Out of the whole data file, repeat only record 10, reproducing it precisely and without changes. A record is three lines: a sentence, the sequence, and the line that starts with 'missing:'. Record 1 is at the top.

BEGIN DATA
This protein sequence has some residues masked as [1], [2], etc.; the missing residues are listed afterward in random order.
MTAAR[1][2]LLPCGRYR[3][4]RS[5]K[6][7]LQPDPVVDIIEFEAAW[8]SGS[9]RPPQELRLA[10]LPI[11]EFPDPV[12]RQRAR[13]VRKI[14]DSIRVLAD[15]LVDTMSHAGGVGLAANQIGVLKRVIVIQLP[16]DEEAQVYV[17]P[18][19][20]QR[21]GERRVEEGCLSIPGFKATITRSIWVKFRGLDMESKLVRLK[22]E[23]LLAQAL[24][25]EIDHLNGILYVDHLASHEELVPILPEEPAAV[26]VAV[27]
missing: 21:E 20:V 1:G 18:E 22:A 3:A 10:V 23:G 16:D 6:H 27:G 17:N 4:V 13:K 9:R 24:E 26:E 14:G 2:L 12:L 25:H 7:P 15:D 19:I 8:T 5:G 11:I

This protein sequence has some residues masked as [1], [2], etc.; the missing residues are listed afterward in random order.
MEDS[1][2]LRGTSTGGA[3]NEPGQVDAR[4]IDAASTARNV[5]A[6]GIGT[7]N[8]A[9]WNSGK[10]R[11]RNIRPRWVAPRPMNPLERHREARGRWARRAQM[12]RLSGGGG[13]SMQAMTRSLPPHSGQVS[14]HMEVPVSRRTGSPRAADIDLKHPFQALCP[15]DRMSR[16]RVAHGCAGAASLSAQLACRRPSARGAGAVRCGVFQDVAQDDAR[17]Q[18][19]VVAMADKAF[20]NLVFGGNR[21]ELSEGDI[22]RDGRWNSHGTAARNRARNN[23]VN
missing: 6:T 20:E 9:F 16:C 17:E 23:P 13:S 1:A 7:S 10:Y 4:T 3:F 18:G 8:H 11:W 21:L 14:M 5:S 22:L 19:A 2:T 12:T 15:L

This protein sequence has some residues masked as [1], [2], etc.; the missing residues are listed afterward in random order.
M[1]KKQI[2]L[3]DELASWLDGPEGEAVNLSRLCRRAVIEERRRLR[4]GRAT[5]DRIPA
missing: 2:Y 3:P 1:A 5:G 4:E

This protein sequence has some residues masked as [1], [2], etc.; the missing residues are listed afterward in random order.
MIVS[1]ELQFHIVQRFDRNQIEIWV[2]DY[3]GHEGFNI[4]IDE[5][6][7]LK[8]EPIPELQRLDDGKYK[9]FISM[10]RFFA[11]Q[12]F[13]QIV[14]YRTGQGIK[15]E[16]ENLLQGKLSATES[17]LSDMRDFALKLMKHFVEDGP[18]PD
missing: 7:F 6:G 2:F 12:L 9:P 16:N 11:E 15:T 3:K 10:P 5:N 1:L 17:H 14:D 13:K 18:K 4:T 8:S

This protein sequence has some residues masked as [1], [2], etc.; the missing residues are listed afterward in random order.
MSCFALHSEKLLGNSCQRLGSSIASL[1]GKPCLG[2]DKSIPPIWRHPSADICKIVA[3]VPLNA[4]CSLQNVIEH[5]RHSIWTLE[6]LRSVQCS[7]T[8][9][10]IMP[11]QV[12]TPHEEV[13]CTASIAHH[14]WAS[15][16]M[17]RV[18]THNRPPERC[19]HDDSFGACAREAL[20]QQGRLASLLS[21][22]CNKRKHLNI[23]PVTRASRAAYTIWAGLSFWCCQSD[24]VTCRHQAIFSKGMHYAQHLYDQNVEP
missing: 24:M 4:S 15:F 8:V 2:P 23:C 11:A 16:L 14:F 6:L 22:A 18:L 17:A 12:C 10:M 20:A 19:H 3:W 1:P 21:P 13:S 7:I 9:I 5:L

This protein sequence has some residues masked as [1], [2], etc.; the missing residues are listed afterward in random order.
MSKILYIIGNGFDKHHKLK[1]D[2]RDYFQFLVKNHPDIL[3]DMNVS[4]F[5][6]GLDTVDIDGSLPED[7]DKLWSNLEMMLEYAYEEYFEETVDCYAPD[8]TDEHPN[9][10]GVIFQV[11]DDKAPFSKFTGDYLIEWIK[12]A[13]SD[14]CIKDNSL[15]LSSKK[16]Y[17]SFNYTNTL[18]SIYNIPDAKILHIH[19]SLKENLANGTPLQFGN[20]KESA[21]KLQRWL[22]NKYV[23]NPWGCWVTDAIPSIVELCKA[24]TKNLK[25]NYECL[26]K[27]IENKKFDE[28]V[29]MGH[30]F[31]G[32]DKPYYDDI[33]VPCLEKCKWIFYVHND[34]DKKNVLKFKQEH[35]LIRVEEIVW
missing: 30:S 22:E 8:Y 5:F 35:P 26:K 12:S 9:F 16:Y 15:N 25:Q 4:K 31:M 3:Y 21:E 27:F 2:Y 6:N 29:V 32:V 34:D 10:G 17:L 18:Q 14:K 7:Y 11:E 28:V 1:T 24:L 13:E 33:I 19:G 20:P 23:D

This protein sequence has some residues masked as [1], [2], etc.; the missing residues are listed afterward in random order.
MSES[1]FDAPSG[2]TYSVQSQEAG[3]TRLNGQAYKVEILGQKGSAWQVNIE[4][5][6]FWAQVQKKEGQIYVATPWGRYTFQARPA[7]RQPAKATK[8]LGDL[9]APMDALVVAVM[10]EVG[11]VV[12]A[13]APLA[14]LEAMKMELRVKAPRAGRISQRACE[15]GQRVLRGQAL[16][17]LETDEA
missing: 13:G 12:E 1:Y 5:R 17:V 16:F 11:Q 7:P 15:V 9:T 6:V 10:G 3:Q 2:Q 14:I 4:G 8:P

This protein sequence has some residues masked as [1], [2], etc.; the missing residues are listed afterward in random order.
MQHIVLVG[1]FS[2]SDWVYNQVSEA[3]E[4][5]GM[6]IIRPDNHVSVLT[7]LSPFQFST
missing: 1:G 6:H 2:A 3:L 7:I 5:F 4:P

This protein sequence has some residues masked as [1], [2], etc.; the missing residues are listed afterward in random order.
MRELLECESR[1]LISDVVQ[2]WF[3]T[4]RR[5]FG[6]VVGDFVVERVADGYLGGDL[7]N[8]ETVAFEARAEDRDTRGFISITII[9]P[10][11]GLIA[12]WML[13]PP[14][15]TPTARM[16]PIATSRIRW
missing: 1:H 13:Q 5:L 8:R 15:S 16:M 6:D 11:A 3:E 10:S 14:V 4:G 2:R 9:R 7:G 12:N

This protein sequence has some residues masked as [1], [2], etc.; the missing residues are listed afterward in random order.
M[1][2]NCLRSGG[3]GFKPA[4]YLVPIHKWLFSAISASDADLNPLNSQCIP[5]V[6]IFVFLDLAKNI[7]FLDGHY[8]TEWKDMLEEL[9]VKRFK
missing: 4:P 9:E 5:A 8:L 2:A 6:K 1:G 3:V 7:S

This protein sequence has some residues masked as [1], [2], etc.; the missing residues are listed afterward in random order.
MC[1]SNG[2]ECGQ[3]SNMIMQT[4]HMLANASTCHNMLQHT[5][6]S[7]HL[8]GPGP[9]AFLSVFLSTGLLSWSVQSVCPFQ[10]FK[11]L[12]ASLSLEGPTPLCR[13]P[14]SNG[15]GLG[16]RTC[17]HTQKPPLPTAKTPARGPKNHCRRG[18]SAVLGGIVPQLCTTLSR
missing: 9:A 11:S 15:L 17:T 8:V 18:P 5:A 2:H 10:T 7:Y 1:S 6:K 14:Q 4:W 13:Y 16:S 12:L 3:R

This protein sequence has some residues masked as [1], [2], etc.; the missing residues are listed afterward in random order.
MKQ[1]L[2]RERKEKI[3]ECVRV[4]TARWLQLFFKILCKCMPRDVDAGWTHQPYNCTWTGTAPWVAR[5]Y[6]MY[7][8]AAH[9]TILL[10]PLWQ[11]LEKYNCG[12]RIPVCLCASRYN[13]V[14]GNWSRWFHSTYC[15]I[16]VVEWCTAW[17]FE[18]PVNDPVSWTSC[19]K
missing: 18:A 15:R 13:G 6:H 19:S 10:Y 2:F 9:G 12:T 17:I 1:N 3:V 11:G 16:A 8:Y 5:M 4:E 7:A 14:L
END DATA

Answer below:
This protein sequence has some residues masked as [1], [2], etc.; the missing residues are listed afterward in random order.
M[1][2]NCLRSGG[3]GFKPA[4]YLVPIHKWLFSAISASDADLNPLNSQCIP[5]V[6]IFVFLDLAKNI[7]FLDGHY[8]TEWKDMLEEL[9]VKRFK
missing: 4:P 9:E 5:A 8:L 2:A 6:K 1:G 3:V 7:S